Criminal Justice Degrees Guide

Pursuing a Career as a Paralegal

Do you find the justice system interesting, but don’t want to put in the time to go to law school and become a lawyer? If you are a curious person who is detail oriented and has the ability to work under pressure, then you might want to look into pursuing a career as a paralegal.

It is important for lawyers to know everything they can about the cases they are working on, but they don’t have time to do everything themselves. This is where a paralegal comes in, assisting lawyers in their cases by conducting legal research in order to inform them of vital information and facts. This type of legal research often requires paralegals to spend long hours in libraries reading up on past cases and looking up laws. They also help lawyers prepare for their cases by writing reports and keeping track of important documents. Paralegals can also do work that is not related to court cases, such as writing mortgages, separation agreements, and contracts. They can also help plan estates, establish trust funds, and prepare tax returns.

Along with working at law firms, paralegals can also work in a variety of different environments such as government offices, corporate legal offices, insurance agencies, accounting firms, and mortgage and title companies. When it comes to the law, there are many different areas that paralegals can choose to work in, such as corporate law, personal injury, litigation, criminal law, intellectual property, labor law, real estate, and family law. Paralegals typically are employed year round and work 40-hour weeks, but sometimes paralegals are only hired during busy times of the year in which they work very long hours to meet important deadlines. Paralegals spend most of their time sitting at desks and conduct most of their work at law libraries or offices.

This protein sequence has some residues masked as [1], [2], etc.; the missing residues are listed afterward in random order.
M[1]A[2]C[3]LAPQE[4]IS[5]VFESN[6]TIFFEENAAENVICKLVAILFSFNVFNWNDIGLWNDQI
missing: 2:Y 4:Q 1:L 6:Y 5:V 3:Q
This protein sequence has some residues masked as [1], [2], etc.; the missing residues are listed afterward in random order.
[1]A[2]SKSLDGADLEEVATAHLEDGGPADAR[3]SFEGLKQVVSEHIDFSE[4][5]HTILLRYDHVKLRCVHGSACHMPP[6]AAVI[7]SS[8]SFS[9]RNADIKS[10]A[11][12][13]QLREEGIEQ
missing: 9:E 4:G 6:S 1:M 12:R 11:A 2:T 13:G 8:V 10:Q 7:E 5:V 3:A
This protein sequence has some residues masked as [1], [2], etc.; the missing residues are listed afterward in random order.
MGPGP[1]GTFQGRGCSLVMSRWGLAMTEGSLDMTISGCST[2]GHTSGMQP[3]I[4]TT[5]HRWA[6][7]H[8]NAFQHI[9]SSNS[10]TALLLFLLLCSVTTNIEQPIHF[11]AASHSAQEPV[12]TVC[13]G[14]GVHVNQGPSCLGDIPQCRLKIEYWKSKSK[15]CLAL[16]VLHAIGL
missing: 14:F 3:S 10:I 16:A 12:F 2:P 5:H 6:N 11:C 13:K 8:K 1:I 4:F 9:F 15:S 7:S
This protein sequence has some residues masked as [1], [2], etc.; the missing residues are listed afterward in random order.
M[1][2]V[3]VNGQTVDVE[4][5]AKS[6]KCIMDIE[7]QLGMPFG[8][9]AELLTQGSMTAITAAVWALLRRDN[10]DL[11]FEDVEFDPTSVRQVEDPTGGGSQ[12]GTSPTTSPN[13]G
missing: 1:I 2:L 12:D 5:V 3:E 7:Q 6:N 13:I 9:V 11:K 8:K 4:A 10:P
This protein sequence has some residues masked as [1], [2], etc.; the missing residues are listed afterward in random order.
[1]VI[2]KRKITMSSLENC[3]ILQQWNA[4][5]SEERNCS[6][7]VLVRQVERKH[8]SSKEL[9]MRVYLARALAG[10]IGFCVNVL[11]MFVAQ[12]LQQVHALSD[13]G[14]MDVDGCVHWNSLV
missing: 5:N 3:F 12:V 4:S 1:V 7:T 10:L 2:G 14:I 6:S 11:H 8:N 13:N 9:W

According to the Bureau of Labor Statistics, the employment growth of paralegals is projected to grow much faster than average – 28 percent between 2008 and 2018. This growth is due to the fact that employers are trying to reduce expenses by hiring paralegals to do work that was once done by lawyers. Those interested in pursuing a career as a paralegal can do so through a community college, earning a certification, or being trained. Some community colleges have paralegal programs that students can earn an associate degree through. Those who have already earned a college degree can earn a certification in paralegal studies through paralegal organizations. Most employers do not require certification, and even do on-the-job training for those interested in working as a paralegal.

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